In June 2014, following Hod's request, the Israeli Union of Social Workers decided to adopt the position paper of the Israeli Psychologists Association concenrning conversion therapies.[3] They also stated that no proof was found for the success of these therapies, where the damages they might create are well known: depression, self-hatred and on extereme cases even suicide. In October 2014 the Israeli Ministry of Health adopted the Psychologist Association's stance as well as a result of Hod's address.[4][5]


Hod tries to reconcile the sexual orientation of its members with their religious beliefs.[6] It does so by emphasizing the difference between homosexual orientation and homosexual acts. Rather, the organization intends to offer support and to stimulate social contact between religious homosexuals, as to diminish the feelings of loneliness frequently experienced by these individuals.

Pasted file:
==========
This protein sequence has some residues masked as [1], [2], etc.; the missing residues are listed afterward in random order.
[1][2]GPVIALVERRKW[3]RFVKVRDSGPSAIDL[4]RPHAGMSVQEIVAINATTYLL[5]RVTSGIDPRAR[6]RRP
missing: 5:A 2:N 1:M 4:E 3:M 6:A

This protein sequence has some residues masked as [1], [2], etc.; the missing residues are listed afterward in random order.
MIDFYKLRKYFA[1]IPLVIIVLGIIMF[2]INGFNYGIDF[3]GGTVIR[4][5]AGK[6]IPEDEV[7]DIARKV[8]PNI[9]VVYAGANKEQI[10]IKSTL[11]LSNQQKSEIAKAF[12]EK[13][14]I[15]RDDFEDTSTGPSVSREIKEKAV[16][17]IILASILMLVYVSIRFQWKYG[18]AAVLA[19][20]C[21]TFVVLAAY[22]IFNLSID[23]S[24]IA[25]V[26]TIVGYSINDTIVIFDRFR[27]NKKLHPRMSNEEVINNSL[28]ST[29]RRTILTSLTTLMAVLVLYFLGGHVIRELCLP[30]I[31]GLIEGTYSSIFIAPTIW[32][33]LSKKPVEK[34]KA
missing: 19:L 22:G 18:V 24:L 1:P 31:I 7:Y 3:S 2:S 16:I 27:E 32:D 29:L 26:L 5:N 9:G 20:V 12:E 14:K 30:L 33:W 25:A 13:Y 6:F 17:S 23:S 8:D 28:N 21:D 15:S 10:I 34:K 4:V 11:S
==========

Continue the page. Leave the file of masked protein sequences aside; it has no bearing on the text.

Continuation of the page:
Hod is a house for orthodox religious homosexual Jewish men in Israel and across the world who are dealing with their sexual orientation. Hod hold occasionally get-togethers and social activities. These meetings serve as a peer-support and aid group.

Hod was created out of the need of religious homosexual men to keep their Halakha-abiding religious identity and at the same time have a healthy life in which their sexual preference is expressed.

Hod is interested in creating among the Torah observant public and its leaders a public, Halakhic and social discourse which should bring to the recognition in religious homosexuals as an existing phenomenon within the religious society. Hod frequently organizes meetings[7] and lectures by Orthodox Rabbis. Throughout the years, such discourse was held with Rabbi Ratson Arusi, Rabbi Shlomo Aviner, Chief Military Rabbi Avichai Rontzki, Rabbi Yisrael Rozen, Rabbi David Stav, Rabbi Eliyahu Aberjil and MK Moshe Feiglin. The purpose of the discourse is to bridge over the opposing stances under the spirit of tolerance and equality and through this to improve the existential and social state of a religious homosexual in the religious society, turn for the better (Tikkun olam) the Jewish Israeli society, disseminate pro-tolerance education and acceptance of the other through the guidance of educators, psychologists and scholars. Hod is also active in the eradication of hatred and intolerance towards any homosexuals.[8]